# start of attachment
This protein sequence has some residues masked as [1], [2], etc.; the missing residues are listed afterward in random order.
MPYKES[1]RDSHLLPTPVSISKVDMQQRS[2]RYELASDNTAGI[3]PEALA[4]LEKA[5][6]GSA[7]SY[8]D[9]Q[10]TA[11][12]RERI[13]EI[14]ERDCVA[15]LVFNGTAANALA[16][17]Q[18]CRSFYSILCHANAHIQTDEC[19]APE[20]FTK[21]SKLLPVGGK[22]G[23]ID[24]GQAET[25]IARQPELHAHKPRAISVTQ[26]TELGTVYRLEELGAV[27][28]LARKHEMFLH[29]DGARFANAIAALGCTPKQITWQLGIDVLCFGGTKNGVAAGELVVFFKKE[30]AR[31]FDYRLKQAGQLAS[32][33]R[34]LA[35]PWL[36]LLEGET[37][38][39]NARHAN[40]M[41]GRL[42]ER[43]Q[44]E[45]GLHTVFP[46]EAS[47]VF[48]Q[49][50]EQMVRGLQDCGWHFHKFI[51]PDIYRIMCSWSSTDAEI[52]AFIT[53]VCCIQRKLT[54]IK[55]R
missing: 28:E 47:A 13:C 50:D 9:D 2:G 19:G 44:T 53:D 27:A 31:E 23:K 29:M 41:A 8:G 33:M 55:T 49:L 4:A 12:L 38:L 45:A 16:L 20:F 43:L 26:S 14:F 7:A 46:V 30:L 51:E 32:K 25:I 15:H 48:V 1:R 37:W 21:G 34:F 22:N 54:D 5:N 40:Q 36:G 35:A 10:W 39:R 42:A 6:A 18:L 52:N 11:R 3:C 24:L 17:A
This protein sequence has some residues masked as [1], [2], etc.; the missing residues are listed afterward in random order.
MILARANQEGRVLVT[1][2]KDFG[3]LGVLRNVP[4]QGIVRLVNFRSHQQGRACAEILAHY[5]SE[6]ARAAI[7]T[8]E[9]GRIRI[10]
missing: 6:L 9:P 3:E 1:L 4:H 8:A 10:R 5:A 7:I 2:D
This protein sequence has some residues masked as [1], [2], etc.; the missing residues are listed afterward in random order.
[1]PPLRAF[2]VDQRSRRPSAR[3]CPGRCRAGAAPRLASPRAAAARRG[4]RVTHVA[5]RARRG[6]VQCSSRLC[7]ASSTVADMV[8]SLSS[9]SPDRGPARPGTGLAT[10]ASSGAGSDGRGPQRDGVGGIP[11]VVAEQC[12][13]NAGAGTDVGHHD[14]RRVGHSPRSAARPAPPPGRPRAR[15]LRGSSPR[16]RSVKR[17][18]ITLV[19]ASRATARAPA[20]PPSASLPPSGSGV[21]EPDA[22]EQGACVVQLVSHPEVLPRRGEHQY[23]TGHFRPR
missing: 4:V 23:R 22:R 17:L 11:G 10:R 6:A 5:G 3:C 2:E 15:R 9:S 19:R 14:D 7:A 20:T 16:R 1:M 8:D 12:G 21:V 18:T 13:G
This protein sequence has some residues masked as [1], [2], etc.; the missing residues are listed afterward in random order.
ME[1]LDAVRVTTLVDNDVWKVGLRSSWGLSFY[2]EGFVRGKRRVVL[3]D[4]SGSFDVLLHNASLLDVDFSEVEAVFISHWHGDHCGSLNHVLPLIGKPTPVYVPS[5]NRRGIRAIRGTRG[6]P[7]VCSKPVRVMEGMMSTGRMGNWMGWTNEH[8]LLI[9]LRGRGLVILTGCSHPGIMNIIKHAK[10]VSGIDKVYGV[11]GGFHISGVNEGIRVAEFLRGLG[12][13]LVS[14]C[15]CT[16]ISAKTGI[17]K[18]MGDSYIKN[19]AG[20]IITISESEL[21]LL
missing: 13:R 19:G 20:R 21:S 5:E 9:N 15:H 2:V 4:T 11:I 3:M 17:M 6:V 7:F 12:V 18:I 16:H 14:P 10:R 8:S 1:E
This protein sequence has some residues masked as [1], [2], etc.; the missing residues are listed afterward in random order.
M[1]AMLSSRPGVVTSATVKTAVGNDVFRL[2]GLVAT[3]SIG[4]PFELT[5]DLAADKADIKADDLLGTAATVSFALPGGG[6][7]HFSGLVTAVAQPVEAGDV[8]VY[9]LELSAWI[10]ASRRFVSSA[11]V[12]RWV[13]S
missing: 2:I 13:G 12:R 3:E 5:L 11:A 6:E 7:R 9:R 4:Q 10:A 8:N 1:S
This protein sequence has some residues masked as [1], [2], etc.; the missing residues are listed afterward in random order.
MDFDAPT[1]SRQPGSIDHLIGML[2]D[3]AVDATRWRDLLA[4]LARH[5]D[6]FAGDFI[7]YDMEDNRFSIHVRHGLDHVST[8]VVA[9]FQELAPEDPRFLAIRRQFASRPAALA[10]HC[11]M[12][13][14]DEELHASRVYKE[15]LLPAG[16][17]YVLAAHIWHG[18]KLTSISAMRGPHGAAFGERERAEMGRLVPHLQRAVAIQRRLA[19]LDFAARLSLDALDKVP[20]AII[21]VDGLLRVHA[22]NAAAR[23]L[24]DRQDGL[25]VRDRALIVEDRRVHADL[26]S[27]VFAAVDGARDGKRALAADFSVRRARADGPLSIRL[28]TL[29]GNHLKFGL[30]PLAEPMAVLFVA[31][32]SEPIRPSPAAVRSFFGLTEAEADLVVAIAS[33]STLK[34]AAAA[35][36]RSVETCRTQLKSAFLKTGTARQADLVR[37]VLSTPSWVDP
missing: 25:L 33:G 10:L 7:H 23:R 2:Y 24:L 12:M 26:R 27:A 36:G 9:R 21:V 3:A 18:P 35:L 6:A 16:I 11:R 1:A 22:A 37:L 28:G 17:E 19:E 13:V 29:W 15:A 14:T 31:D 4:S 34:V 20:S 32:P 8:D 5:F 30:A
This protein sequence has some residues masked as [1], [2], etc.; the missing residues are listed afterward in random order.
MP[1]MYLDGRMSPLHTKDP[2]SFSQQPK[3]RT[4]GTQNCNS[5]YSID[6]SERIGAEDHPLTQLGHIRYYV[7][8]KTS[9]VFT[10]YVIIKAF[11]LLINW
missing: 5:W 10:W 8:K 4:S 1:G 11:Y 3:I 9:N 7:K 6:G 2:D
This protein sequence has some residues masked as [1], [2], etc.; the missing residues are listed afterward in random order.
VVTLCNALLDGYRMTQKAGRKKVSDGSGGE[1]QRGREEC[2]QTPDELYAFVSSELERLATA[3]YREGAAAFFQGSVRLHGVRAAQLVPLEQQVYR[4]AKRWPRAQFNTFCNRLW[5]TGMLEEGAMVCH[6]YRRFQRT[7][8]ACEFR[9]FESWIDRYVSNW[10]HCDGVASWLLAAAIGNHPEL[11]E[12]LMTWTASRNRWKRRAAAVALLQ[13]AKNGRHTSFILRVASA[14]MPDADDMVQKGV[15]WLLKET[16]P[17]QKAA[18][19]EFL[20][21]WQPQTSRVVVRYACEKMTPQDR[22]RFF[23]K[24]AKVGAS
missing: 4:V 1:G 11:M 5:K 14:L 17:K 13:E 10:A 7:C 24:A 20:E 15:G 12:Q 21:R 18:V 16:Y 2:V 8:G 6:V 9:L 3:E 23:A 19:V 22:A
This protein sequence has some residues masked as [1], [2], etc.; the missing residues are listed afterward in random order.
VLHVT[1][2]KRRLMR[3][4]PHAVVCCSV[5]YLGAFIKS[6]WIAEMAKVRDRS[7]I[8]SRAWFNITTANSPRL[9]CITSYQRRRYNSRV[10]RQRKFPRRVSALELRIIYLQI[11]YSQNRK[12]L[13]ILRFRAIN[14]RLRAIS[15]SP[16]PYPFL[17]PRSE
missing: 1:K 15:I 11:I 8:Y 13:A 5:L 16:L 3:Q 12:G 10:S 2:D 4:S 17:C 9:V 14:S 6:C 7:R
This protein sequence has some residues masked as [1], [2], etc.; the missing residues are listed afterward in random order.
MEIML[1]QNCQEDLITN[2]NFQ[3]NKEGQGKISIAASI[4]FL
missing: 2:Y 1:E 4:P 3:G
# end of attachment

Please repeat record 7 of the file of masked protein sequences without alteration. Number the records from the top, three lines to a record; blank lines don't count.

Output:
This protein sequence has some residues masked as [1], [2], etc.; the missing residues are listed afterward in random order.
MP[1]MYLDGRMSPLHTKDP[2]SFSQQPK[3]RT[4]GTQNCNS[5]YSID[6]SERIGAEDHPLTQLGHIRYYV[7][8]KTS[9]VFT[10]YVIIKAF[11]LLINW
missing: 5:W 10:W 8:K 4:S 1:G 11:Y 3:I 9:N 7:K 6:G 2:D